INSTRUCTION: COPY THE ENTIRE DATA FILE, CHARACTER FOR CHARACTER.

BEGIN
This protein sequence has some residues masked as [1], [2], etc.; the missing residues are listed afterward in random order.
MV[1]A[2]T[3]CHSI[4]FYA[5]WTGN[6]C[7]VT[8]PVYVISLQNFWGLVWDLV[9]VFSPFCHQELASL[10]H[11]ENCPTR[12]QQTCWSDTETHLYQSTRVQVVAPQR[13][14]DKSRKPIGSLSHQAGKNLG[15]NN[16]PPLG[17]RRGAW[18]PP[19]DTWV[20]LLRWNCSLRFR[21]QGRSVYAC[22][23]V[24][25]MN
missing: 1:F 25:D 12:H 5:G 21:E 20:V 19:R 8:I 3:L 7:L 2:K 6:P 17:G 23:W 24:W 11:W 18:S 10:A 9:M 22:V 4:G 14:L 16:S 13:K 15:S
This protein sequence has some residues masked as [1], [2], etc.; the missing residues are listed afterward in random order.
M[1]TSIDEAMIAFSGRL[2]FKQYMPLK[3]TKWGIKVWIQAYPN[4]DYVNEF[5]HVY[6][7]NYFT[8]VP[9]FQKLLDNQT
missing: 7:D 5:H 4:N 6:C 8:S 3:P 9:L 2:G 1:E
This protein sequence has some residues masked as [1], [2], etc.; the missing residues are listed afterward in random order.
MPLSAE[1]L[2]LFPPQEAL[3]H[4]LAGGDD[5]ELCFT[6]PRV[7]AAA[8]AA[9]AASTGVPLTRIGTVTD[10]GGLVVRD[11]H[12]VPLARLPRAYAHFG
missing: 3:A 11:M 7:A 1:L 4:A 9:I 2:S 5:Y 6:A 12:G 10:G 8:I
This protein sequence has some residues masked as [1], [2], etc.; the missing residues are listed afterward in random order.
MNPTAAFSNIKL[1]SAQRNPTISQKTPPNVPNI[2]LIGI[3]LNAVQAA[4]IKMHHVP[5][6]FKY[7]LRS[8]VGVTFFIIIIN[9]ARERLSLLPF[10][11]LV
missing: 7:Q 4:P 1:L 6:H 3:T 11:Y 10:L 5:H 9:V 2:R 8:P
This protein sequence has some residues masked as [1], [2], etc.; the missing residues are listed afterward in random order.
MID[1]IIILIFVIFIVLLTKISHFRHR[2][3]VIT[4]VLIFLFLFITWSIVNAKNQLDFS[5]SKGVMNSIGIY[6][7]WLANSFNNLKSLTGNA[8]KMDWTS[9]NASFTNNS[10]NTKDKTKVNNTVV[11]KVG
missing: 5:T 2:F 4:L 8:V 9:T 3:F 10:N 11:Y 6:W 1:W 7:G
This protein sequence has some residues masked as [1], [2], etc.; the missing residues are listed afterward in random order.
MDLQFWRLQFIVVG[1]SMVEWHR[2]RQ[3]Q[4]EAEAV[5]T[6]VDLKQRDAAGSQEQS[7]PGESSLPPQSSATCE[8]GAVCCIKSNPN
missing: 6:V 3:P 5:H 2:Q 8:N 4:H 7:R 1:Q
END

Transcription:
This protein sequence has some residues masked as [1], [2], etc.; the missing residues are listed afterward in random order.
MV[1]A[2]T[3]CHSI[4]FYA[5]WTGN[6]C[7]VT[8]PVYVISLQNFWGLVWDLV[9]VFSPFCHQELASL[10]H[11]ENCPTR[12]QQTCWSDTETHLYQSTRVQVVAPQR[13][14]DKSRKPIGSLSHQAGKNLG[15]NN[16]PPLG[17]RRGAW[18]PP[19]DTWV[20]LLRWNCSLRFR[21]QGRSVYAC[22][23]V[24][25]MN
missing: 1:F 25:D 12:H 5:G 21:E 20:V 19:R 8:I 3:L 7:L 2:K 6:P 17:G 23:W 24:W 11:W 18:S 10:A 9:M 22:V 4:G 14:L 16:S 13:K 15:S
This protein sequence has some residues masked as [1], [2], etc.; the missing residues are listed afterward in random order.
M[1]TSIDEAMIAFSGRL[2]FKQYMPLK[3]TKWGIKVWIQAYPN[4]DYVNEF[5]HVY[6][7]NYFT[8]VP[9]FQKLLDNQT
missing: 7:D 5:H 4:N 6:C 8:S 3:P 9:L 2:G 1:E
This protein sequence has some residues masked as [1], [2], etc.; the missing residues are listed afterward in random order.
MPLSAE[1]L[2]LFPPQEAL[3]H[4]LAGGDD[5]ELCFT[6]PRV[7]AAA[8]AA[9]AASTGVPLTRIGTVTD[10]GGLVVRD[11]H[12]VPLARLPRAYAHFG
missing: 3:A 11:M 7:A 1:L 4:A 9:I 2:S 5:Y 6:A 12:G 10:G 8:I
This protein sequence has some residues masked as [1], [2], etc.; the missing residues are listed afterward in random order.
MNPTAAFSNIKL[1]SAQRNPTISQKTPPNVPNI[2]LIGI[3]LNAVQAA[4]IKMHHVP[5][6]FKY[7]LRS[8]VGVTFFIIIIN[9]ARERLSLLPF[10][11]LV
missing: 7:Q 4:P 1:L 6:H 3:T 11:Y 10:L 5:H 9:V 2:R 8:P
This protein sequence has some residues masked as [1], [2], etc.; the missing residues are listed afterward in random order.
MID[1]IIILIFVIFIVLLTKISHFRHR[2][3]VIT[4]VLIFLFLFITWSIVNAKNQLDFS[5]SKGVMNSIGIY[6][7]WLANSFNNLKSLTGNA[8]KMDWTS[9]NASFTNNS[10]NTKDKTKVNNTVV[11]KVG
missing: 5:T 2:F 4:L 8:V 9:T 3:F 10:N 11:Y 6:W 1:W 7:G
This protein sequence has some residues masked as [1], [2], etc.; the missing residues are listed afterward in random order.
MDLQFWRLQFIVVG[1]SMVEWHR[2]RQ[3]Q[4]EAEAV[5]T[6]VDLKQRDAAGSQEQS[7]PGESSLPPQSSATCE[8]GAVCCIKSNPN
missing: 6:V 3:P 5:H 2:Q 8:N 4:H 7:R 1:Q